By the time they do standardize; wlroots probably won't even exist or be used anymore. Plus things like Weston and Sway will be seen as the old TWM of Wayland compositors.
            i don't like the standardize on wlroots, they have a lot of extensions that are outside of the official wayland protocol, it's like xorg, that implement so much things outside of the x11 protocol, maybe with 2 or 3 big compositors this can be fixed, so devs target the official extensions and it work on everything


            • #36
              Originally posted by Brittle2 View Post

              i don't like the standardize on wlroots, they have a lot of extensions that are outside of the official wayland protocol
              I get that. It seems to act like a polyfill whilst Wayland matures and people start to notice all the stuff they actually need.


              • #37
                Originally posted by juxuanu View Post
                Is there a library to simplify creating a wayland *client*? All the fuss seems to be around compositors.


                • #38
                  Originally posted by Morty View Post

                  That does much more than what I asked for.


                  • #39
                    Originally posted by zexelon View Post
                    Lets be honest... fragmentation IS the number one product of the Linux ecosystem.
                    I have several different overlapping and/or contradictory opinions about that ;-)


                    • #40

                      Originally posted by mmstick View Post

                      Probably because they wanted to write a Wayland compositor natively in C++ rather than C. Same as why Smithay exists as a Wayland compositor library for Rust.
                      Yeah that's probably that.​

                      Originally posted by Kemosabe View Post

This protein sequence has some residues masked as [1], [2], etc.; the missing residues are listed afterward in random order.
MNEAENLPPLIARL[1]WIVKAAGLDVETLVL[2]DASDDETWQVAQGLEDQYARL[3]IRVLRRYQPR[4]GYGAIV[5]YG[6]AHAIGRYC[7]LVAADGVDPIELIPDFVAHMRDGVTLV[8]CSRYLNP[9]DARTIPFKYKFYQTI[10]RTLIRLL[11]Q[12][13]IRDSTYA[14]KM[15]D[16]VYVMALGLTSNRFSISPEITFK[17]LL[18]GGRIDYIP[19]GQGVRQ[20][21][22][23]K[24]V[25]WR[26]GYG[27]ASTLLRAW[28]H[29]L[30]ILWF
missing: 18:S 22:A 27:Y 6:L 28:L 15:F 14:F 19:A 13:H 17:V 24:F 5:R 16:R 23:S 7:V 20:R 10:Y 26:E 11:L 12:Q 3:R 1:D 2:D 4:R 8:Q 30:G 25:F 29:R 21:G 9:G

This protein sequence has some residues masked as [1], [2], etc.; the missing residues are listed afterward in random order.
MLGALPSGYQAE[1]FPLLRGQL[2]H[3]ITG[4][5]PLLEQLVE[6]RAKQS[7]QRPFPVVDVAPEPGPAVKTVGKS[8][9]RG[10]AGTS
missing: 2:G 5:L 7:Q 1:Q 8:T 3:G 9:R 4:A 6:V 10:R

One of the reasons may be: C is simply not suitable for the 21st century anymore.
                      Isn't that the same for C++?

                      Originally posted by ehansin View Post

                      Well, neither are written in Rust, so there is that problem (relax, relax, just making a funny!)

                      But for real, I sort of see two somewhat contradictory, yet both valid takes in the whole open source thing:

                      * Too much duplicated effort across similar projects trying to scratch the same itch.
                      * People exploring different pathways to solve similar problems can come across new ideas that might not reveal themselves if there was not this duplicated effort.

                      I don't think there is a singular one right answer to the above, both are valid takes. I suppose it is like a lot of things in life, answer sort of falls somewhere in the middle or can be both at the same time. When does energy and efforts become so dispersed to the point of absurdity, and when are efforts so concentrated that it leads to group-think and tunnel vision?
                      Yeah I feel you, but there's already plenty of non-wl-root compositors, not sure we needed more; of course, maybe those compositors will eventually migrate to this because it could end up better or more appropriate language or something else.